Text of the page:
|So youíve been
named an executor of an estate, but what does that really mean? An executor
is the person in charge of someoneís affairs after they die. This can include
tasks such as making sure the deceasedís will is followed, cleaning out
and selling a home, closing accounts and keeping the peace among beneficiaries,
among many others.
Itís a complicated, time-consuming
job. But there are some ways to make it easier. Here are eight:
As an executor, you will during
the course of your work need to communicate with probate court officials,
lawyers, accountants, real estate agents and Ė of course Ė the beneficiaries
of the will. Make a point of communicating regularly and keep notes of
every communication you have with anyone involved with the administration
of the estate. Good notes will help you stay organized and also document
the work you are doing for the estate. Communicating via email is also
a great way of creating a record of what you have shared.
Get the Right Team
An executor will see some complicated
documents such as wills and trusts early in their service. Later in the
process, items may need to be appraised and sold. It can seem overwhelming,
so donít be afraid to ask for help. In fact, in most cases you really should
not undertake the process by yourself unless you are a professional who
does this day-in and day-out. An executor is often expected to consult
with an attorney, an accountant, a funeral director, a real estate agent,
an appraiser, an auctioneer, etc. When contacting these people, the executor
should remember the estate will take care of the fees charged by these
An executor has a lot to keep
up with and manage. From financial documents to death certificates and
everything in between, the paperwork can pile up quickly. That is why it
is so important to stay organized. Make a list of things that need to be
done and once they are complete, put notes and documentation in a filing
system. You may even need to spend time each week maintaining your filing
system and checking items off of the to-do list.
Think Like a Detective
An executor may receive a well-organized
file with all the information he or she needs to know about the estate.
But often, an executor needs to look through many drawers and notebooks
for the pertinent information. Look first in obvious places like desks,
file cabinets and safe deposit boxes, but donít forget that even the incoming
mail can tell you more about the estate. If you get a bank statement or
stock dividend check, you now know those accounts are out there.
Cut Unneeded Expenses Quickly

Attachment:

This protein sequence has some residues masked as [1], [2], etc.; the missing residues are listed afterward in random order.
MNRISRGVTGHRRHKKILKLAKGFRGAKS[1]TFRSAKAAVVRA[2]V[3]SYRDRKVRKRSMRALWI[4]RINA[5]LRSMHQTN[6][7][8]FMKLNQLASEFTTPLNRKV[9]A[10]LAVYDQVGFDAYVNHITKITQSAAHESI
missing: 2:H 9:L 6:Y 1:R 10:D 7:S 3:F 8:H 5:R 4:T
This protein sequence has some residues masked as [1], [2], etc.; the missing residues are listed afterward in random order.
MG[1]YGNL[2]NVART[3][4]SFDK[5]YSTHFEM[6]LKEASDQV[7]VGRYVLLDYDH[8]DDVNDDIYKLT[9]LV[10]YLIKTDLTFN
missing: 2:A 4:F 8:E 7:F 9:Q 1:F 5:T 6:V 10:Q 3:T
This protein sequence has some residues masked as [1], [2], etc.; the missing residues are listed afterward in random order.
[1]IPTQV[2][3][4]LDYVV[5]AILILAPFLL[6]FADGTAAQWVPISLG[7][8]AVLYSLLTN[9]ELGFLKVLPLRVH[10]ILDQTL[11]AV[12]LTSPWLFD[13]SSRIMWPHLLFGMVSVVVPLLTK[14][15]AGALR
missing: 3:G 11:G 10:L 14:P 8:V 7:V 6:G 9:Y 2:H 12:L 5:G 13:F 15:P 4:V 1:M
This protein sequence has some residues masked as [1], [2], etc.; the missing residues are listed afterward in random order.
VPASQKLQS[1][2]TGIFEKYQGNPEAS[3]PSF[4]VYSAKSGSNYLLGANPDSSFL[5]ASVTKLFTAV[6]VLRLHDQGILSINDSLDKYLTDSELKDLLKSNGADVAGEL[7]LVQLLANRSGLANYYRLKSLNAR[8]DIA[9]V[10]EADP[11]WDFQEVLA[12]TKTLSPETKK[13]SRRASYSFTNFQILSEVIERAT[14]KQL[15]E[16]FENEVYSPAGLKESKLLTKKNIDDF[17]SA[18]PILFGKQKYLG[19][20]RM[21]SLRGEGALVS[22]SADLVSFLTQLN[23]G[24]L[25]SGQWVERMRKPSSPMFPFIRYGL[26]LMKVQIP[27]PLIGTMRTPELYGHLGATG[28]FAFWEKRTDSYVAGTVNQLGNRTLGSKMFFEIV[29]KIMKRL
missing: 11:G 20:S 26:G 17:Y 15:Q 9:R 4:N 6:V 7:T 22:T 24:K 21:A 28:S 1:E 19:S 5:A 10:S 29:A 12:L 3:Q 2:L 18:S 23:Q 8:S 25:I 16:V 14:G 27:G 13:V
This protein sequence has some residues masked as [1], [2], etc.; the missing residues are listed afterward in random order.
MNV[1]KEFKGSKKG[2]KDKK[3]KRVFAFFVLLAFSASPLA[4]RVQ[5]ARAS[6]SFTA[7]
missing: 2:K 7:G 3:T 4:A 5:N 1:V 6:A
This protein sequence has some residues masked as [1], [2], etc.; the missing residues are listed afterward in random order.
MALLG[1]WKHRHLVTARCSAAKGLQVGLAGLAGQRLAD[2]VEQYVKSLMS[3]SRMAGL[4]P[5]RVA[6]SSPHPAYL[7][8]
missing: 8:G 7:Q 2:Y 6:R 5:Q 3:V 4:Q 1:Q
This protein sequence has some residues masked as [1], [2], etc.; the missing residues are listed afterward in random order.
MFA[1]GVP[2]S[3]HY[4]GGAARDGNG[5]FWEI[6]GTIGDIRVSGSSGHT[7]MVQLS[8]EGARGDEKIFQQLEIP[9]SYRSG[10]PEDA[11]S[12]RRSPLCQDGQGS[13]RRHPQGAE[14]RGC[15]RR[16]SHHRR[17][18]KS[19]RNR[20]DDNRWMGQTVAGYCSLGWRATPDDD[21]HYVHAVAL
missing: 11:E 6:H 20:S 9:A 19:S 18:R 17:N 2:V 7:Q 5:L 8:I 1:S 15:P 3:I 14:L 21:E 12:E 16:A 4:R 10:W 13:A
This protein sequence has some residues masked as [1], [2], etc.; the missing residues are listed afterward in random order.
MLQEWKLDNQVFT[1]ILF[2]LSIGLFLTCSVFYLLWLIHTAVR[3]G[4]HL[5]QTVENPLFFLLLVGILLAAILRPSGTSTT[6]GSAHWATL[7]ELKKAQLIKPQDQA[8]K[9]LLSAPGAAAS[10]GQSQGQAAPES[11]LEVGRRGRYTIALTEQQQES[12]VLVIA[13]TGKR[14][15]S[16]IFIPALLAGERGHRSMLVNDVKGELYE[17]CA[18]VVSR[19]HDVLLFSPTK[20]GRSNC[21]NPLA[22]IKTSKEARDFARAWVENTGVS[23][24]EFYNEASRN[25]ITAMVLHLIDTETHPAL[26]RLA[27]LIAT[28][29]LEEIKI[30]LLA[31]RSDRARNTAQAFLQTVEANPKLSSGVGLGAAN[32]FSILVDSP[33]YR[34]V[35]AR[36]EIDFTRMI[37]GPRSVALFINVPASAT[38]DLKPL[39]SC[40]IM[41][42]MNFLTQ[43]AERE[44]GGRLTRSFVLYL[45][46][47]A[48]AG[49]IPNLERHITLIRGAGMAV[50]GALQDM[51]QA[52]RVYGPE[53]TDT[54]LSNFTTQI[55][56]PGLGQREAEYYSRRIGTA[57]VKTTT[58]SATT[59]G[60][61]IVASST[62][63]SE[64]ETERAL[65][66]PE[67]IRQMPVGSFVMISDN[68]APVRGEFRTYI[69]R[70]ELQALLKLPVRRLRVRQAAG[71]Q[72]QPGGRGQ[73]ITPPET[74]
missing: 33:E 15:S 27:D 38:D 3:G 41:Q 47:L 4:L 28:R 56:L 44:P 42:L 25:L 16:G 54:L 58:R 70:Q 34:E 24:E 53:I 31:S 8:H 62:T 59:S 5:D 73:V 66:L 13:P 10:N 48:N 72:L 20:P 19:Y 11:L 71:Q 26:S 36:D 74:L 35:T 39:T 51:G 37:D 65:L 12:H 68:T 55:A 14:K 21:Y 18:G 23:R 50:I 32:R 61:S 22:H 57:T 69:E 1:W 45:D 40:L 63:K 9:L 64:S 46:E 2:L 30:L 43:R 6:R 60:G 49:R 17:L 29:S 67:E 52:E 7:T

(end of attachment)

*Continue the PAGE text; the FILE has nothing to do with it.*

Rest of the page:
As executor, you are responsible
for protecting the assets of the estate. If unnecessary expenses keep draining
the deceasedís accounts, you are not doing your job. Even little expenses
can add up quickly. Cancel the home and cell phone of the deceased, cancel
magazine subscriptions and club memberships, cancel television service,
etc. Be cautious about eliminating Internet service, however. You may lose
access to important emails in cases where the email account is tied to
the service provider.
Do Not Distribute Assets of
Any Kind Until Debts are Paid
No matter how much you may want
to begin the process of distributing assets according to the will, creditors
must be paid first. Even if a beneficiary asks for something as small as
a painting on the wall or a nominal sum of money to help get to the next
paycheck, you cannot distribute any assets of the estate to beneficiaries
until the court directs you to do so.
Be Deliberate and Thoughtful
Generally speaking, an executor
must act in good faith. If an executor is found to not act according to
this standard there may be legal repercussions. The court often gives an
executor a good amount of time to accomplish the tasks of estate administration.
It is okay to take your time and make sure things are done correctly. Most
who are named executors had a relationship with the deceased and it is
perfectly all right to take time to grieve too.
There are a lot of competing
demands on an executor. The court will give you directions, but the interests
of creditors and beneficiaries are often at odds. Even the interests of
beneficiaries can be at odds with each other. This may all boil over to
affect you. Remember that as executor your employer, so to speak, is the
decedent. Their wishes are your guide as outlined in the will.
Being an executor can be
a tough, seemingly thankless job. But it can in many ways be simplified
by following tips such as the ones above.
Patrick OíBrien is
CEO and co-founder of executor.org,
a free, online resource that helps executors manage their
responsibilities and duties in this complex role. The tool includes a helpful step-by-step interactive
guide for executors and invaluable tips on everything from planning a funeral
and keeping beneficiaries happy to dealing with grief and
managing estate assets.